By: Elements of Green
Arthritis is a painful and sometimes even debilitating condition which affects millions of people across the UK, Europe, and the world. CBD is known for its analgesic (pain-fighting) qualities, and it appears to assist the immune system. So can CBD help with arthritis pain? Plenty of people are using CBD already to help with arthritis. A survey last year in the United States by The Arthritis Foundation found that 79 percent of arthritis sufferers have used CBD, were using it at the time of the survey, or were considering CBD use. This article reviews the research into whether CBD can be a part of an arthritis treatment plan.
One important thing to know is that arthritis is not a disease itself. It is more of a general term for joint pains and diseases. There are over 100 different kinds of arthritis and conditions related to arthritis. Arthritis is often associated with aging, and it is more common among older people and it generally increases in severity with age. But more than two thirds of people with arthritis are under the age of 65, and there are some types of arthritis which primarily affect children.
The dozens of kinds of arthritis can be put into three main classes.
- Osteoarthritis: Also known as degenerative arthritis, osteoarthritis is the most common type of arthritis. In osteoarthritis, the cartilage which cushions the ends of our bones, wears away and leaves the bones to rub directly against each other. In turn, the rubbing causes pain, swelling, and joint stiffness.The risk factors for osteoarthritis include obesity, family history of osteoarthritis, age, and a previous injury which did not heal properly. People who have osteoarthritis or who are at risk of it are advised to get regular physical activity and lose weight if appropriate. For cases with more severe pain, often over the counter pain-killers such as paracetamol or ibuprofen are used. In some cases, a joint needs to be replaced surgically with an artificial joint.
- Inflammatory Arthritis: An inflammatory arthritis is one associated with an unhealthy immune system. Rheumatoid arthritis, gout, and psoriatic arthritis are all examples of inflammatory arthritis. Fibromyalgia is a disease closely associated with inflammatory arthritis. Many inflammatory arthritis diseases are genetic, and many can be triggered by environmental factors like cigarette smoking, alcohol overuse, and sweetened beverages. Pain reduction is a major goal of inflammatory arthritis just as with other forms of arthritis, but early diagnosis and aggressive treatment can cause remission of many forms of inflammatory arthritis, and a set of drugs called disease-modifying antirheumatic drugs (DMARDS) have been developed which can help.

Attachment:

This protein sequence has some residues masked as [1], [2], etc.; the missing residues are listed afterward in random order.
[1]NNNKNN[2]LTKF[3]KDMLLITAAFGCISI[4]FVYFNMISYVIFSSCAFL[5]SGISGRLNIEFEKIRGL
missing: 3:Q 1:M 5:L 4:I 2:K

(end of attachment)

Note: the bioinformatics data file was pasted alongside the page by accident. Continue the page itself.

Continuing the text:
- Infectious Arthritis: Some forms of arthritis are caused by a bacteria, virus, or fungus. In these cases, the invasive agent enters the joint and triggers inflammation. Treatment for pain is common when an infectious arthritis occurs, but more important is that in many cases an antibiotic, antifungal, or antiviral drug can often clear up a case of infectious arthritis permanently.
Treating arthritis depends on the kind of arthritis one has, but one treatment common to almost all forms of arthritis focuses on reducing pain.
What is CBD?
CBD, or cannabidiol, is a compound found in the hemp plant. For thousands of years, CBD was an “undiscovered” part of the plant. Most people interested in cannabis focused on THC, the psychoactive compound in cannabis. Unlike THC, CBD will not make the user high. More recently, people have been discovering that CBD could help them even with very little or no THC. People use CBD for stress and anxiety, for sleep regulation, for energy, and most importantly for arthritis sufferers, for pain.
CBD works by interacting with the endocannabinoid system, a recently discovered part of all our bodies which is associated with regulating inflammation, reducing the perception of pain, boosting the immune system, and more. All of us have a few naturally occurring endocannabinoids and CBD works with the same receptors which our own cannabinoids do. Specifically, many of the cells in our bodies have what are called the CB1 and CB2 receptors. CB2 receptors are mostly in the human immune system. CB1 receptors are in our nervous systems, especially in the brain. CBD is also believed to interact with the TRPV1 receptor in a different system. The CB1 and TRPV1 receptors are associated with pain and how we perceive it.
CBD and Arthritis
CBD-specific related research is in its infancy, as it only started becoming popular a few years ago. But because of all the reports from users about CBD and pain relief, scientists quickly seized on pain relief among arthritis sufferers as a research area. Some of the studies are looking at CBD in combination with its psychoactive cousin, THC. Others are looking at CBD alone.
An early (2015) study in rats indicated that CBD delivered by means of a topical CBD gel reduced pain, and joint swelling and improved immune response. A 2017 study backed that up and also found that CBD prevented nerve damage. In Denmark, researchers are currently recruiting for a study of CBD to treat osteoarthritis in the hand and in psoriatic arthritis. American scientists in New York State are planning a study using a CBD patch to alleviate pain in those with osteoarthritis of the knee. And in Canada, researchers are in the early stages of a study to see if CBD might help with pain associated with knee replacements among patients who had knee osteoarthritis.